I’ve never really understood the cult of Roy Keane. I don’t know about you, but being employed alongside a man who would knock you out because you echo his instruction to ‘f*** off’ after a defeat would not encourage me to do better – it would merely prompt me to get the number of the club HR rep on speed dial. (I’m sure plenty reading this are thinking ‘well, that’s why you’re not an elite-level athlete’, but I can assure them there are plenty of other, better reasons than that.)
Yet there is certainly no shortage of fans, journalists and ex-pros who love nothing more than to chime in about how players these days have it too easy, and how having a bit of the fear put into them wouldn’t do any harm.
A big part of football culture, particularly with older players and managers, is the idea that there is a time and a place to visibly enjoy yourselves. Things that seemed like morale-boosting fun and games on the bus down to a distant away trip suddenly become deeply troubling signs of immaturity and unprofessionalism when that trip ends in defeat. Now that England’s place at the World Cup has been confirmed, we can all start looking forward to the shrieks and wails of moral outrage when a player dares to smile on the plane after our brave Three Lions are eliminated in the second round. My money’s on Jesse Lingard. It’s always bloody Jesse Lingard with these things.
Those of us who see those players as fallible human beings with thoughts and emotions, rather than as two-dimensional robots who should have no life outside their jobs, find this attitude weird – as long as they’re running their drills, putting in the extra hours, and working as hard as they can on the pitch, who cares if they are then seen to be laughing and joking the next day? We all know plenty of people who are both enormously good fun to be around and hugely successful in their careers – why do we expect our footballers to be any different?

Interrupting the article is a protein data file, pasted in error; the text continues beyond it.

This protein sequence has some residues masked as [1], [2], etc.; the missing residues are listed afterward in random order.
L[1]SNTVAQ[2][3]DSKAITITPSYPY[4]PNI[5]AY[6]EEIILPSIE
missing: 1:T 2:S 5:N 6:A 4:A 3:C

There is, to be fair, some method in the apparent madness. Asking players to put their emotions into neat “right place, right time” boxes is the first step towards uniting the squad: after all, if everyone in the group is feeling the same way, it is easier to get that group to work towards a common goal. And if you have to get one emotion across to large group quickly and effectively, you can’t really do better than fear.
As the infamous political philosopher and noted sports psychologist Niccolo Machiavelli wrote when addressing whether it is better for a leader to be feared or loved: “It may be answered that one should wish to be both, but, because it is difficult to unite them in one person, it is much safer to be feared than loved…men have less scruple in offending one who is beloved than one who is feared, for love is preserved by the link of obligation which, owing to the baseness of men, is broken at every opportunity for their advantage; but fear preserves you by a dread of punishment which never fails.”
Of course, asking a group of people to suppress their emotions in favour of asserting a rule instituted on fear is despicable: no-one with an ounce of humanity in their soul would stand for it in our teachers, youth coaches or politicians (what that tells us about our society is too depressing to consider for too long). But, by definition, human decency is part of the price you pay with a win-at-all-costs mentality.
Is it worth putting yourself through that in the pursuit of glory? There are plenty of successful footballers who will tell you it is. Whether or not we should see it as admirable is another question entirely.
Just don’t tell Roy Keane he is Machiavellian. He will f***ing do you.